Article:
Out Takes 2005 | Lumiere Feature


Butterfly / Gay Republicans

Image: Butterfly

Scratching the surface, we sampled a mere handful of films (okay, a pitiful two) from the always vast and eclectic programme of cinema at the annual Out Takes Gay & Lesbian Film Fesival. For information on what else is screening, where and when, visit www.outtakes.org.nz

Butterfly (2004)
Yan Yan Mak | Hong Kong | 124 min | Featuring: Josie Ho Chiu-Yi, Tian Yuan, Eric Kot Man-Fai, Isabel Chan Yat-Ning.

AT PRIMARY school the Chinese girls would often walk into the toilets hand in hand. No one else in the school did it, only the Chinese girls. I used to watch them; fascinated – could it be that there were (gasp) gay girls at my school? As a ten-year-old the idea was so exciting; I could be witnessing deviance in action!

My hopes were dashed when I saw similar groups of girls holding hands out in public; I hadn't happened upon something special, little gay Chinese girls were everywhere.

When I finally asked someone how it was that in societies as tightly controlled as China, Taiwan, Korea there could be so many overt lesbians. Their response was at first a shock of laughter and then a long low shake of the head.

"They aren't all gay! They are friends, they hold hands, I hold my mothers hand, I hold my friends hand; no difference! Does everyone think we are all gay?"

At that point I had to beat a hasty retreat; I didn't want to be the one to explain that yes, many of us did think they were gay (just a little bit) – the shame I felt at being so ignorant, so rooted in my own little world of values, was enough to make me want to run and hide.

The two young girls in Butterfly hark back to these ten year old imaginings; swapping smiles and sly notes across the classroom, running out of school to hang out on high-rise roof tops, listening to passionate Patti Smith inspired lyrics and yes, holding hands in the process. These are the invigorating things I imagined the bathroom girls did at school when they weren't studying; they must have, they always had smiles on their faces, smiles with sudden giggles that I was forever jealous of – why did I have to bother with boys who forever dumbfounded me?

Perhaps it is such questions that linger with me that Butterfly was able to tap into – the peacefulness, the anger, the disenfranchised youths wanting to touch something that didn't need to turn around and penetrate them in response.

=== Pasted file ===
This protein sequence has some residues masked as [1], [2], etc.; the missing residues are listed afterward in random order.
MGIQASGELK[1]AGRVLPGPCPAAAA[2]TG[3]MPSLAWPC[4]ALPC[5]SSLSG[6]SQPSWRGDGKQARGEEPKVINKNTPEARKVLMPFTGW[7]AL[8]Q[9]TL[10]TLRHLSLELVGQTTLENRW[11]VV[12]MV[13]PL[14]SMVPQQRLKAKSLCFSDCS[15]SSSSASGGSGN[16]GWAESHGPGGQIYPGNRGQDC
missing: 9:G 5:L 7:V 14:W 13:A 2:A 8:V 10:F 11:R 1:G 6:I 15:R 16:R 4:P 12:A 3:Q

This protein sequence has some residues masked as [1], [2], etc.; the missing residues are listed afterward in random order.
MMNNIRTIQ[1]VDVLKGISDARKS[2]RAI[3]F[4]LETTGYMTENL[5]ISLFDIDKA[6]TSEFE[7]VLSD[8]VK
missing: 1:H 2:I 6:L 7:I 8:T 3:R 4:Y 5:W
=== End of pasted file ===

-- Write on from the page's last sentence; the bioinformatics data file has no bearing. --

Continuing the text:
For those who have some experience growing up in a Chinese society the themes of this film will take very little explaining; the rejection of lesbianism (because females can't have sex – there is no penetration, not male essence, no chance of procreation – right?), the high value society places on children, the importance of appearing and performing normally. For those who haven't grown up around such values however, the film will still resonate with you; you could question whether the west treats homosexuality as a 'real' choice yet, whether we think women are as important as the baby inside them, whether there really is a 'normal' that the majority of the population bell curve actually live up to.

The film is based around Flavia's reflection upon her past; a reminiscing that is prompted by a young woman who inserts herself into Flavia's life. The affinity, stimulation and longing that she feels for this young woman bring backs painful memories of her young love – the school yard-University quad romance with the Patti Smith soundtrack. Married with a little baby and a flash pad, Flavia isn't in a position to make the heart driven decisions that she once could – plus last time she followed her heart a piece of it was taken; locked away in a nunnery.

With mesmerising cinematography, flawless acting and everyday emotion played raw against the blink-of-an-eye Hong Kong backdrop, Butterfly finds that little empty space that you keep to yourself, grabs its hand and takes it away for a serious talk.

–Imogen Neale

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06.06.05 | © Imogen Neale / Lumière 2005

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